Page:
his iron sights five minutes later. In combat I have witnessed soldiers with optics that
clouded up with moisture have to pick up a new weapon because they could not get the
optic off and could not see through it.
It is criminal that the U.S. Army is teaching basic training recruits to shoot with
Aimpoints and no iron sights. They are going to get soldiers killed or other Army units
will have to retrain them sometime down the road.
I have developed a combat sight that allows you to shoot 0-300 yards and beyond if you
know your weapon system. In the above sight, you use the notch at 7 yards and the peep
beyond 15. I try to keep it simple.
Also, I mark my windage and elevation knobs with a paint pen to know where my zero is.
I can view these marks as part of my pre-combat inspection of my rifle.
The sight radius on your weapon does have a significant impact on your weapons zero,
no pun intended.
The top weapon has a mid-length hand guard and about two-inches more sight radius. I
believe this additional sight radius helps the accuracy of iron sighted shooters.
Some of the improved accuracy you find in the various M-4 weapon systems is due to
barrel length, some is due to increased sight radius. I compare it to shooting a short
barreled revolver. In the past, some agencies required officers to shoot 50 yards courses
of fire with a snub nosed revolver. Many did it. What it took was many hours of practice
and the officer doing the same thing every time when behind the gun. An officer with
less trigger time and experience could make the same hits with less training time by using
a longer sight radius on a four or six inch barreled revolver. The sight radius of these
guns would help them out. The same applies to rifles
Zero's and Results
Through these series of pictures, I am attempting to show how I zero and my groups out
to 300 yards using iron sights. I hope I have simplified your understanding of this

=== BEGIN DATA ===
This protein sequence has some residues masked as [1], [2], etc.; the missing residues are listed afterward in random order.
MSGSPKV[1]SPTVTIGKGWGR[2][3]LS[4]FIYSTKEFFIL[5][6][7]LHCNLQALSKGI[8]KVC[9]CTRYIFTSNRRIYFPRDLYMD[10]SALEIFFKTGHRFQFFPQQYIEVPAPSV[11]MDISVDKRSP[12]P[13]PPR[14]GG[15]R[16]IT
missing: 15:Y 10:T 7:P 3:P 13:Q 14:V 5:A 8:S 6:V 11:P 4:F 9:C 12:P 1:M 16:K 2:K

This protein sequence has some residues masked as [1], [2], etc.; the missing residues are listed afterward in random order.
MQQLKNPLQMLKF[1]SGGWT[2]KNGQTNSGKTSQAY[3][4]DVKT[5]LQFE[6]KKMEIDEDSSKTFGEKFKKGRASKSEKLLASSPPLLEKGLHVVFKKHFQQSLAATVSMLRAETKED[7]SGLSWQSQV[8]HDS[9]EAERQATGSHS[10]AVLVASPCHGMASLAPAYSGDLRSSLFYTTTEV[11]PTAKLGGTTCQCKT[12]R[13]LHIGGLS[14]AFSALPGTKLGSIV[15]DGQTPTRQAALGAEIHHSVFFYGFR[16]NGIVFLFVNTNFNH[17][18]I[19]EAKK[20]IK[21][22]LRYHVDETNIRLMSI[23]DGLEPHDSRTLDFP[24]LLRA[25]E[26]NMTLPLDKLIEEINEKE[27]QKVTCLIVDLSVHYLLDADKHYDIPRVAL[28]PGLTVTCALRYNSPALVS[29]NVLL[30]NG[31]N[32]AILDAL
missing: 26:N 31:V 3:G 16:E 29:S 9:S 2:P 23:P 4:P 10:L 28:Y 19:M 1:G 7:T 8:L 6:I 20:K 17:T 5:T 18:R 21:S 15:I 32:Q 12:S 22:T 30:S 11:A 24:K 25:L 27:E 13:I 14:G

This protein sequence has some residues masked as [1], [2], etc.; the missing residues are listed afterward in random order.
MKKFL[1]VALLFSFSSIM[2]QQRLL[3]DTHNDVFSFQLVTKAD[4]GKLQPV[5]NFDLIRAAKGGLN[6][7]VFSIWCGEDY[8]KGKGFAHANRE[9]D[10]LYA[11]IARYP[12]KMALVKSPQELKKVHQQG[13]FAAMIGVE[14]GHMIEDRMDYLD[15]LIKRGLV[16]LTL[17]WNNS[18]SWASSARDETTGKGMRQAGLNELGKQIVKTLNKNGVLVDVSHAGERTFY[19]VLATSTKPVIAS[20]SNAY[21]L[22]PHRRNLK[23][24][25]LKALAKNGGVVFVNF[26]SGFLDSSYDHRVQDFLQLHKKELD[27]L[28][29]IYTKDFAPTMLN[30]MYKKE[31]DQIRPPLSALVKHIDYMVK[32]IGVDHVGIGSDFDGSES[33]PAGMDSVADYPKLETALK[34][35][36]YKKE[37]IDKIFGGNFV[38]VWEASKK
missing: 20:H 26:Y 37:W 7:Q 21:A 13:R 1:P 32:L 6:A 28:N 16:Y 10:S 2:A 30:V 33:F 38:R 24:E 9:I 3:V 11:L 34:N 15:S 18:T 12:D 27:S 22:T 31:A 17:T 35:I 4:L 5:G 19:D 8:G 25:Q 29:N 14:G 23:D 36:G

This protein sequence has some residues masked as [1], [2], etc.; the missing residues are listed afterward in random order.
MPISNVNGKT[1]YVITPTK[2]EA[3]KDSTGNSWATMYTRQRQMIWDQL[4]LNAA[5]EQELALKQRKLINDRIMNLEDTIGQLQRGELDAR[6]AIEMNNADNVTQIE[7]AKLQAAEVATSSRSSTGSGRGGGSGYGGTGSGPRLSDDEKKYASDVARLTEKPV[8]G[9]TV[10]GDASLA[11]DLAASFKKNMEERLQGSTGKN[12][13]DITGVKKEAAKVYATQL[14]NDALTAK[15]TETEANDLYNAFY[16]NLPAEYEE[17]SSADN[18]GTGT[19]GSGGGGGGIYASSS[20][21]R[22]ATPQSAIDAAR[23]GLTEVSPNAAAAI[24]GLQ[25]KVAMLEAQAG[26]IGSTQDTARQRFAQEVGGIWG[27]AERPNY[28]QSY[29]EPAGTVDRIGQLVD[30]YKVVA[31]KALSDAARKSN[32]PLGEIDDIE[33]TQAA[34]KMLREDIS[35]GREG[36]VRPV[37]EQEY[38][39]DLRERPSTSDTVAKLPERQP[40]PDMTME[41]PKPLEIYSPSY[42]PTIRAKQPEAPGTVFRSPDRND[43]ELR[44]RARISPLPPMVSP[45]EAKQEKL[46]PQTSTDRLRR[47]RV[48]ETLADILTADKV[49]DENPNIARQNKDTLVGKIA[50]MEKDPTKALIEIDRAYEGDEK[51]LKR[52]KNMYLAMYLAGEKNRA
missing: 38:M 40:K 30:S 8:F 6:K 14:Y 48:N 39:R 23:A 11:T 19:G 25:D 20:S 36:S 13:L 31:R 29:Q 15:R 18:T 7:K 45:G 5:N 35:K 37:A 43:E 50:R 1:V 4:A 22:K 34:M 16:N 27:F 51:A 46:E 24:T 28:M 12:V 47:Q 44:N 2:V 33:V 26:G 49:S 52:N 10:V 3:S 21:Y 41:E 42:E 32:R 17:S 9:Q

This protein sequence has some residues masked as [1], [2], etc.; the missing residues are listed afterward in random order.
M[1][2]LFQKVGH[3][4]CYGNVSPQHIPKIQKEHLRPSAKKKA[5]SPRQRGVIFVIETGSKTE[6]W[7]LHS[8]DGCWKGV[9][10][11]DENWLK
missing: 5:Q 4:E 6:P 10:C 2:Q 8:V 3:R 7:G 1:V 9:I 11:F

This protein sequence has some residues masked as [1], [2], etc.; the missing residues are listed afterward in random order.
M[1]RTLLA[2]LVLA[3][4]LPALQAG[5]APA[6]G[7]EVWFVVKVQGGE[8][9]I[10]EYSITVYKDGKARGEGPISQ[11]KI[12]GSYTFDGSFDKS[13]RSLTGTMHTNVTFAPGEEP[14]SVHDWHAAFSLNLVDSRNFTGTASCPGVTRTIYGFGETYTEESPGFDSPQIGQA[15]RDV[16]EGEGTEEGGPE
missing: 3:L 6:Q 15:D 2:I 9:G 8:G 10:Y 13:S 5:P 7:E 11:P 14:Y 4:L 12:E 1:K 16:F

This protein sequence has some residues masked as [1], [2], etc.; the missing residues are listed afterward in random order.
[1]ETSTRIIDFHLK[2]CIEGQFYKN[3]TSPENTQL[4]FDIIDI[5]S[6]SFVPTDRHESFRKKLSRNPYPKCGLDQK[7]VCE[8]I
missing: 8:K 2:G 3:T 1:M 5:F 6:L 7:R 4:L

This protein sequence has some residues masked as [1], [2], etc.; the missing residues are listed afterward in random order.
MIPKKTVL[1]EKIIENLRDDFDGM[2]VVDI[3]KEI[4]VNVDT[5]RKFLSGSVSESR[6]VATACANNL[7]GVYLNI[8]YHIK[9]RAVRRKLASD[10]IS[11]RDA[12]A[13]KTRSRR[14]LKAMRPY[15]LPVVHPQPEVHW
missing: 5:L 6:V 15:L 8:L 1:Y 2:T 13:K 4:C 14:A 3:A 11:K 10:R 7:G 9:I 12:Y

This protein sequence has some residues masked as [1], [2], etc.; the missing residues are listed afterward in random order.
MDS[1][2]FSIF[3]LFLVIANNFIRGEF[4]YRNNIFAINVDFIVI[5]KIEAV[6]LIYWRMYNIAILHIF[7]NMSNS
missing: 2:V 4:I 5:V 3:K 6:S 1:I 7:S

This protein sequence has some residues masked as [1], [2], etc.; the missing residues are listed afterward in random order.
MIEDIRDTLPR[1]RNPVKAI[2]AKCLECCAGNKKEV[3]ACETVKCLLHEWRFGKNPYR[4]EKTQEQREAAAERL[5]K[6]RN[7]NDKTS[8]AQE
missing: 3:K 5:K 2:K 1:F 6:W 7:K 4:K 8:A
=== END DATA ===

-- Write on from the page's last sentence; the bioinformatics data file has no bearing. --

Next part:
process. There is little magic to it and it works.
The above groups were fired using WW 55 grain FMJ. The top group was using my
AE 62 Grain zero from the day before. I had to come down four clicks and left four
clicks on my rear drums to get my groups to center up.
- If you change ammo weights or manufacturers, re-check your zero. It will
change your zero.
The above group was fired using WW 55 Grain FMJ using the 100 yard 3" offset on
the sights. My 300 yard group was a bit spread out because I was taking too much
time going back and forth with my eye to the target and the sight, trying to fine tune
This group was fired using POA/POI WW 55 Grain FMJ. I threw one out a bit at
200, but I am happy with my 300 yard group. In this string, I took my first best
sight picture and pulled the trigger without trying to over focus on the target.
Generally, your bullet drops two" inches at 200. Your eye cannot see this.
I do occasionally shoot optics and have some that I like and us. When I do shoot them, I
have them co-witnessed and mounted with throw lever mounts whenever possible should
In my experience of fast moving combat, I never had time to turn knobs or flip sights. I
had to use what I had on the gun for the shot required. The window of opportunity opens
and closes in a flash and you either make the shot or you do not. You might have time in
a static position such as was found in WWII, but not in a fast moving urban environment.
Further, you now have a light caliber weapon system that requires more accurate hits to
put the target down in a rapid manner. In this case, you must know where your bullet
strikes to do this.
Finally, in my former special operations life I learned that you might get a full body shot
on one opponent in a gun fight, but as soon as you shoot them, their friends will take
cover and probably only give you a head or weapon system to shoot at. I used to make
team members practice shots on full and partial targets at 100 yards and beyond. This is
reality. Bad guys use cover as we do. You must be able to hit them when they get small.
I hope this helps answer some questions and if you have any, feel free to e-mail me via
my web site.
About the Author
Paul R. Howe is a 20-year veteran and former Special Operations soldier and instructor.
Paul currently owns Combat Shooting and Tactics (CSAT) where he consults with, trains
and evaluates law enforcement and government agencies in technical and tactical
techniques throughout the special operations spectrum. See
http://www.combatshootingandtactics.com for details.